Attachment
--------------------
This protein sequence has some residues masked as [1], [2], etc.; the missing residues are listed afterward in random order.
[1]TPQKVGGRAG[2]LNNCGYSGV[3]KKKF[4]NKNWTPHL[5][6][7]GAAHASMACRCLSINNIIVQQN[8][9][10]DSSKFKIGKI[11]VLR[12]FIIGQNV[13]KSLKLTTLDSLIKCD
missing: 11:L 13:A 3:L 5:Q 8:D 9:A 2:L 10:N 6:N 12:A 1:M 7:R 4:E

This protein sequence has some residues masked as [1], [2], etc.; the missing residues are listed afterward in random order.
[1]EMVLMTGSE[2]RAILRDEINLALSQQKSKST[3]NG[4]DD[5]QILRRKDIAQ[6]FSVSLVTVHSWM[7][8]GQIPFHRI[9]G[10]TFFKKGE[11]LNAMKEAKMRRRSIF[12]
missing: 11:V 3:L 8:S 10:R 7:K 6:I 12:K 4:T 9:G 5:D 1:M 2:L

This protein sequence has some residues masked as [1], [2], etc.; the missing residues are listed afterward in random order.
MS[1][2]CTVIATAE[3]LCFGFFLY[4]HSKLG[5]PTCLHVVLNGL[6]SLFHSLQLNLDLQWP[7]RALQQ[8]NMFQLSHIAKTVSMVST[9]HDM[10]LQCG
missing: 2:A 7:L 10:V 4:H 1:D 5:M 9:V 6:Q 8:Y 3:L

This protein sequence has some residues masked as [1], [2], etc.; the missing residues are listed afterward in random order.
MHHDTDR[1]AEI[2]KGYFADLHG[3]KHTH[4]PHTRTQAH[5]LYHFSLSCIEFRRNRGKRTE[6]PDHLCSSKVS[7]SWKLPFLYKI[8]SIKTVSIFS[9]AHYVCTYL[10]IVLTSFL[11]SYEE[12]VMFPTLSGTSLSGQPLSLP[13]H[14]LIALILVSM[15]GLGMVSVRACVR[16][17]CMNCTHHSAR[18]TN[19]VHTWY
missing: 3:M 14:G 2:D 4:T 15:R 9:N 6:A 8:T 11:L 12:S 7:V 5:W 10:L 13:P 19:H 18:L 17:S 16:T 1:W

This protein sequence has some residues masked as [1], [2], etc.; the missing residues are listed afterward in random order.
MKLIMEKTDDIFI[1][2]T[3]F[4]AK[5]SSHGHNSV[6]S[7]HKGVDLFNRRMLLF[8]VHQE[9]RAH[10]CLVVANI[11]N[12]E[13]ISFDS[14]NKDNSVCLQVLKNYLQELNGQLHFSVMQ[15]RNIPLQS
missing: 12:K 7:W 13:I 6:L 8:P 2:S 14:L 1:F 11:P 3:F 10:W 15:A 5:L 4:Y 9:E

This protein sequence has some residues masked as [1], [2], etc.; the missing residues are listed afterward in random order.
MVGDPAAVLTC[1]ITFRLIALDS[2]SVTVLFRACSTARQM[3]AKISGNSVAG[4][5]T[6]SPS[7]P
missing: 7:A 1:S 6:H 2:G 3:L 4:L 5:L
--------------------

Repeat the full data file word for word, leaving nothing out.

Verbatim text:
This protein sequence has some residues masked as [1], [2], etc.; the missing residues are listed afterward in random order.
[1]TPQKVGGRAG[2]LNNCGYSGV[3]KKKF[4]NKNWTPHL[5][6][7]GAAHASMACRCLSINNIIVQQN[8][9][10]DSSKFKIGKI[11]VLR[12]FIIGQNV[13]KSLKLTTLDSLIKCD
missing: 11:L 13:A 3:L 5:Q 8:D 9:A 2:L 10:N 6:N 12:A 1:M 7:R 4:E

This protein sequence has some residues masked as [1], [2], etc.; the missing residues are listed afterward in random order.
[1]EMVLMTGSE[2]RAILRDEINLALSQQKSKST[3]NG[4]DD[5]QILRRKDIAQ[6]FSVSLVTVHSWM[7][8]GQIPFHRI[9]G[10]TFFKKGE[11]LNAMKEAKMRRRSIF[12]
missing: 11:V 3:L 8:S 10:R 7:K 6:I 12:K 4:T 9:G 5:D 1:M 2:L

This protein sequence has some residues masked as [1], [2], etc.; the missing residues are listed afterward in random order.
MS[1][2]CTVIATAE[3]LCFGFFLY[4]HSKLG[5]PTCLHVVLNGL[6]SLFHSLQLNLDLQWP[7]RALQQ[8]NMFQLSHIAKTVSMVST[9]HDM[10]LQCG
missing: 2:A 7:L 10:V 4:H 1:D 5:M 9:V 6:Q 8:Y 3:L

This protein sequence has some residues masked as [1], [2], etc.; the missing residues are listed afterward in random order.
MHHDTDR[1]AEI[2]KGYFADLHG[3]KHTH[4]PHTRTQAH[5]LYHFSLSCIEFRRNRGKRTE[6]PDHLCSSKVS[7]SWKLPFLYKI[8]SIKTVSIFS[9]AHYVCTYL[10]IVLTSFL[11]SYEE[12]VMFPTLSGTSLSGQPLSLP[13]H[14]LIALILVSM[15]GLGMVSVRACVR[16][17]CMNCTHHSAR[18]TN[19]VHTWY
missing: 3:M 14:G 2:D 4:T 15:R 9:N 6:A 8:T 11:L 12:S 7:V 5:W 10:L 13:P 19:H 18:L 17:S 16:T 1:W

This protein sequence has some residues masked as [1], [2], etc.; the missing residues are listed afterward in random order.
MKLIMEKTDDIFI[1][2]T[3]F[4]AK[5]SSHGHNSV[6]S[7]HKGVDLFNRRMLLF[8]VHQE[9]RAH[10]CLVVANI[11]N[12]E[13]ISFDS[14]NKDNSVCLQVLKNYLQELNGQLHFSVMQ[15]RNIPLQS
missing: 12:K 7:W 13:I 6:L 8:P 2:S 14:L 1:F 11:P 3:F 10:W 15:A 5:L 4:Y 9:E

This protein sequence has some residues masked as [1], [2], etc.; the missing residues are listed afterward in random order.
MVGDPAAVLTC[1]ITFRLIALDS[2]SVTVLFRACSTARQM[3]AKISGNSVAG[4][5]T[6]SPS[7]P
missing: 7:A 1:S 6:H 2:G 3:L 4:L 5:L